Dennis Lynch strode to the rostrum in the Memphis City Council Chambers well after 6 p.m. on Dec. 7 and pushed once again for more transparency in Memphis, Light, Gas and Water’s electricity bidding process.
His comments, made in a chamber that had just emptied out, were among the few public mentions of the historic bidding that concluded in Memphis this week. The private companies interested in supplying Memphis with electricity faced deadlines of Dec. 6 and Dec. 9 to submit the final bids.
At stake are billions and billions of Shelby Countians’ dollars and control over the electric current that powers a city that remains the backbone of the nation’s economy. If the bids are found to be competitive and confirm what studies have suggested, Memphis could actually leave the Tennessee Valley Authority, which supplies it with all of its electricity.
“This needs to be public, not hidden,” said Lynch, the president of the local Sierra Club.
Lynch’s concern about privacy is not isolated. Herman Morris, the former CEO of MLGW and city attorney, also voiced worry. Both want the bids — the documents and prices on proposed natural gas plants, potential solar farms and any other form of electricity that companies think will be attractive to Memphis — unsealed and made public.
Lynch and Morris are likely to be disappointed. J.T. Young, CEO of MLGW, said this week that it’s unlikely the city-of-Memphis-owned utility would unseal the bids until winning vendors had been selected.
“The integrity of the bid process has got to be maintained and one of the things that we want to make sure is that we’re not doing anything in this evaluation process that disrupts the integrity of the process. Those rules were laid out upfront,” Young said.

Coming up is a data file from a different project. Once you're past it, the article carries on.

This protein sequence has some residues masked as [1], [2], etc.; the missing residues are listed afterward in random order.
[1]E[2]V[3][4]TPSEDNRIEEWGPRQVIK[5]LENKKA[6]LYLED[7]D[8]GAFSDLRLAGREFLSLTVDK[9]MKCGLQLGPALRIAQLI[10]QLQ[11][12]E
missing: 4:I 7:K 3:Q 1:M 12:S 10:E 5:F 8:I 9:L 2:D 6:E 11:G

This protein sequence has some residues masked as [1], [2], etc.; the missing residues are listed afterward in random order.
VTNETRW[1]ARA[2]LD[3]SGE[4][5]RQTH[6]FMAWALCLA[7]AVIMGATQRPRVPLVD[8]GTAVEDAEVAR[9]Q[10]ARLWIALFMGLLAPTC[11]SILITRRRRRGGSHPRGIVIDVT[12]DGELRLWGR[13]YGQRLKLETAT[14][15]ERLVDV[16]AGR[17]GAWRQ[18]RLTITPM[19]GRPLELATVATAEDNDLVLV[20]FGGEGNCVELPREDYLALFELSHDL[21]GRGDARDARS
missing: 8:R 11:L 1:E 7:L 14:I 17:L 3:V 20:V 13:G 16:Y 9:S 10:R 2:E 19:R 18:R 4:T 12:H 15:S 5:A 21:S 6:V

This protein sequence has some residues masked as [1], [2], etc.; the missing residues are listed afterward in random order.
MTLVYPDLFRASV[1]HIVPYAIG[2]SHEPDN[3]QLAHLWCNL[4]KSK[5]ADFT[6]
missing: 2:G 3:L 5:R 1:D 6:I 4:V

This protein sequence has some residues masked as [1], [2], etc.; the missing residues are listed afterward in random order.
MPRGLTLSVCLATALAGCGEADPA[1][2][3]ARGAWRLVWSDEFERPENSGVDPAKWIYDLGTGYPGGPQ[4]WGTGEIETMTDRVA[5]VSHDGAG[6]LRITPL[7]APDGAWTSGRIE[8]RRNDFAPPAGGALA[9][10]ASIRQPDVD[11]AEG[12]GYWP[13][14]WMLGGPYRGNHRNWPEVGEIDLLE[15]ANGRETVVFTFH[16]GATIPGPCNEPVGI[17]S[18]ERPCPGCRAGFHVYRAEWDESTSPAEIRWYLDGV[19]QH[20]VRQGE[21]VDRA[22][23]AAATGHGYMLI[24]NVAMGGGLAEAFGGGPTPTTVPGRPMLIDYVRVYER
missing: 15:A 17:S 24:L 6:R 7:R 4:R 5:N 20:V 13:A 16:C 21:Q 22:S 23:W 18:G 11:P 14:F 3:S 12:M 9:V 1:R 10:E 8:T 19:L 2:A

The public likely won’t know the details of the bidding for at least another six months. According to MLGW bid documents, the utility is scheduled to announce a shortlist of finalists for the two separate bids that were due this week — one for thermal generation and another for renewable electricity generation — in early May.
Finalists are scheduled to make presentations in mid-July and then, if the utility finds a proposal compelling, it could pick winning bidders by next December, a full year from now. Then, if a third bidding process, this one on transmission lines, is successful Memphis could maybe decide to leave TVA in 2023.
All of the final contracts awarded from the bidding would have to be approved by the MLGW board of commissioners and then the Memphis City Council.
Samuel Hardiman covers Memphis city government, politics, energy and environmental topics for The Commercial Appeal. He can be reached by email at firstname.lastname@example.org or followed on Twitter at @samhardiman.
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